It was on Sunday, 15th August, when we took our trip. The weather was fine-ish, and we went via Aberystwyth and up to Machynlleth. Mach is a splendid wee town, and so I went for one at the toilets in the car-park and it cost me 20 pee to go in!
The broad main street emphasises the importance of the place in former times. The crossing of the Dyfi was bridged on the orders of the English King, Henry the Eighth, and the bridge still stands a little way outside the town. The last true Prince of Wales, Owain Glyndwr, had his Parliament building here, which still stands and is used as the town’s Museum and Tourist Information Centre. The centuries-old market still continues: every Wednesday, all year round.
Rosie and I had a weekly stall at that market when we first came to Wales and were trying to find ways of making a living. We were successful market-traders – but Machynlleth in the Winter is a dreadful place for storm-winds!
Having availed myself of Machynlleth’s facilities (did I mention it cost 20p.?) we drove Eastwards along the main street, turning right at the bottom, going past the hospital and across the Golf Course. The scenery had been grand all the way so far, but it was to become lovelier and more stunning as we climbed up into this part of the Cambrian Mountains.
It had been a couple of decades and more since we’d travelled this winding way. As usual, we pointed out familiar places to each other. The views are indescribably wonderful – but there was more to come.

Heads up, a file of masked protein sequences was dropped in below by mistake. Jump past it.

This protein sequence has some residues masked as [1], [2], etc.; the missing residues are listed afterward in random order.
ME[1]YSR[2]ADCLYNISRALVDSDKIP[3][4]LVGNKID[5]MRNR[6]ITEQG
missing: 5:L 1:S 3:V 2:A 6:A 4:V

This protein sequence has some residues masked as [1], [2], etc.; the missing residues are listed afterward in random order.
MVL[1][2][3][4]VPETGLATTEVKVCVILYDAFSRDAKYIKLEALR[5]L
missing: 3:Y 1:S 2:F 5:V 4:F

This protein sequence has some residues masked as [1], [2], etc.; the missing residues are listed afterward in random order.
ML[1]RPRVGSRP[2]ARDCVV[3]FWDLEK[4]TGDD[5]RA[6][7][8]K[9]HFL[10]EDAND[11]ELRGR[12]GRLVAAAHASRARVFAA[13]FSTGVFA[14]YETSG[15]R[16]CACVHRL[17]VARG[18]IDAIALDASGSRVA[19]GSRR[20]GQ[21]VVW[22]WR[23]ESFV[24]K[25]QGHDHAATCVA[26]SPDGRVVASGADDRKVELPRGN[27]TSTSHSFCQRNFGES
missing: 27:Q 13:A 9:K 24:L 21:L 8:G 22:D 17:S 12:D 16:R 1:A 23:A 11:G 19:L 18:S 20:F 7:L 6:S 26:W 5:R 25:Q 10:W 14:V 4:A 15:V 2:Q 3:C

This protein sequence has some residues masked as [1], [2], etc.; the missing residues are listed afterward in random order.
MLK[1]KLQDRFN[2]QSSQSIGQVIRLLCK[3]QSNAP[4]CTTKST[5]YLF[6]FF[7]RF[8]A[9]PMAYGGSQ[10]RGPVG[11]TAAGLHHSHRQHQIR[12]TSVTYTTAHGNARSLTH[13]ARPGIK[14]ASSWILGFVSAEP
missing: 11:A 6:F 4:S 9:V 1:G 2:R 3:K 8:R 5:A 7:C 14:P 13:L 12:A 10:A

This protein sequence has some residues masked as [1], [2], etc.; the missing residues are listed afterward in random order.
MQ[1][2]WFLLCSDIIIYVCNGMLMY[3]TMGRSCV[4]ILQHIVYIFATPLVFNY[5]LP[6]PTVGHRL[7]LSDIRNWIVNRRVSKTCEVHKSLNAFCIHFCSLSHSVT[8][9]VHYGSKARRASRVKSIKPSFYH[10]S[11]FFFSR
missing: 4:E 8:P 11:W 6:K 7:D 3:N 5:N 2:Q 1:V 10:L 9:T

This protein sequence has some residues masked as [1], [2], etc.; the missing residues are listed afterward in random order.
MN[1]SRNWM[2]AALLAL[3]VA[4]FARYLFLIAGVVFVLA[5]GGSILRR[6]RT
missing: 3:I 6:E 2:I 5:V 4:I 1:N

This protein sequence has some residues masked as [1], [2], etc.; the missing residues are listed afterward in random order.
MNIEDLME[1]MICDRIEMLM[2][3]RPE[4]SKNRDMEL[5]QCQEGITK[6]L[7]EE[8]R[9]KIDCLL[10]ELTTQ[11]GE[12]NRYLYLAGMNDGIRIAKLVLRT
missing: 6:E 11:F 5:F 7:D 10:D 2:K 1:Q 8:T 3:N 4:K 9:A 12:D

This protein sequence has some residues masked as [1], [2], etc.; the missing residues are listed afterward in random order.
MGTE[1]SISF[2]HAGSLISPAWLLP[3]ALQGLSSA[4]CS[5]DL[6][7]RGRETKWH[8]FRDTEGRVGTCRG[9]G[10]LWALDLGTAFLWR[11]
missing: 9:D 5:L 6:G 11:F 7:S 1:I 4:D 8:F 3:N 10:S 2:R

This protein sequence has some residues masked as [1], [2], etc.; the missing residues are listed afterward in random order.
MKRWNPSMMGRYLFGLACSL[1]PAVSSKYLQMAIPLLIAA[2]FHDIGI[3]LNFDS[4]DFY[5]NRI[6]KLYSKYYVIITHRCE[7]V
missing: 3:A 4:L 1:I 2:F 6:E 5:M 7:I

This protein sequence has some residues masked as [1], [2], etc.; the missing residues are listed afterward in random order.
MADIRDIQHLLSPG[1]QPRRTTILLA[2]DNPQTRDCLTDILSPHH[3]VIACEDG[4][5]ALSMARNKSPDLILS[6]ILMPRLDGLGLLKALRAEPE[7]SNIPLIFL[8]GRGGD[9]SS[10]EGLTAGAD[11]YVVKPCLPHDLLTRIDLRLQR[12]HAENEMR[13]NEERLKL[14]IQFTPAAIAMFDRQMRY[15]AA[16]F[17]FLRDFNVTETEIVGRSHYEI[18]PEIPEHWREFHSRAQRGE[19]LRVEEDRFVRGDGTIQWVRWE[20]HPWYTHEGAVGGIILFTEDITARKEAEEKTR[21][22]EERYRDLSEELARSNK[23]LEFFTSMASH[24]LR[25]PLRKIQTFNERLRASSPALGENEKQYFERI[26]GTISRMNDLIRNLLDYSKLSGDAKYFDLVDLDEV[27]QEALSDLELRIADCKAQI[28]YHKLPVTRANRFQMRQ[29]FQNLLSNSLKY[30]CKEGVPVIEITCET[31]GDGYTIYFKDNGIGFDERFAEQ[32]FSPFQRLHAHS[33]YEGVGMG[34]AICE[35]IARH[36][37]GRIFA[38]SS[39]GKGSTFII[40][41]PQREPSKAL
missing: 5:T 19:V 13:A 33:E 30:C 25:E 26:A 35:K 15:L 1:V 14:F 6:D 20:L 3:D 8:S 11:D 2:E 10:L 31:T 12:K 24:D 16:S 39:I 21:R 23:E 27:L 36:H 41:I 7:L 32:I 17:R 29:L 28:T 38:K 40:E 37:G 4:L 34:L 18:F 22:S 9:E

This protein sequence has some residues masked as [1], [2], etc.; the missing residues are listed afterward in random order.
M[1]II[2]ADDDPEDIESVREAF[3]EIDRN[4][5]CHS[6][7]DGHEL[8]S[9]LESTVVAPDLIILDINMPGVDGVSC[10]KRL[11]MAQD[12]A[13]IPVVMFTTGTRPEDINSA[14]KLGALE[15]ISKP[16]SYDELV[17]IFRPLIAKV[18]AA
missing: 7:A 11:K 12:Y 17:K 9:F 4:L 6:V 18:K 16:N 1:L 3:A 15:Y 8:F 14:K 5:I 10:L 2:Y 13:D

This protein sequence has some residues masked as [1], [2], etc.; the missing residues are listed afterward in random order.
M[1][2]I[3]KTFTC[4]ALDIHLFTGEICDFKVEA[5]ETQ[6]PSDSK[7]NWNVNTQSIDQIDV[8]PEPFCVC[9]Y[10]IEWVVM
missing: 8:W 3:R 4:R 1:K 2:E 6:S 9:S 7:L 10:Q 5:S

Dylife was a mining centre in its heyday: a thousand and more men were employed here doing graft harder than we can imagine. Their families were often with them, and the subsistence wages just about kept the workers and their loved ones alive. But families survived as families do, despite poor food and various nasty illnesses.
The mining industry in these parts simply dwindled to nothing. Dylife is no more than . . . well a hamlet would be too big a word, perhaps. The two Non-Conformist chapels have been converted into homes, and very tastefully, too. And the tiny parish-church no longer stands.
The church was knocked down for safety reasons, and its little graveyard on the sloping ground is no longer used – though the tombstones still tell their story.
The Star Inn, just off the main lane through Dylife, still thrives – obviously, the tourist-trade keeps it open. It must have been a busy place with a thousand thirsts to quench! We promised ourselves a visit to The Star for a meal at . . . sometime . . .
Last time I was here was with my pal, Don Parker – the first man to grow bananas in Mid-Wales . . . Don professes to being a witch, and we used to chat for hours about strange happenings and folklore. When he and I visited Dylife way back then, there was a sign hanging near the defunct mine-workings. It depicted a skull encased in a cage. A peculiar tale is associated with that picture: the skull and cage were found on the mine site last century and the item resides in the British Muse
Sion y Gof – the blacksmith – worked at the mines. He was a bit of a drunk and not a very nice man. He murdered his wife and two little children most horribly, throwing them – still alive – down one of the mine-shafts where they lingered for a while, whimpering in the darkness, before they died.
Sion was found guilty and was hanged – head encased in the wrought-iron cage – on the top of Crocbren Hill above the mines. You can look up his story online.
The trip so far had been terrific, but there was more enjoyment to come. And that I really will record in this blog soon. Watch this Space.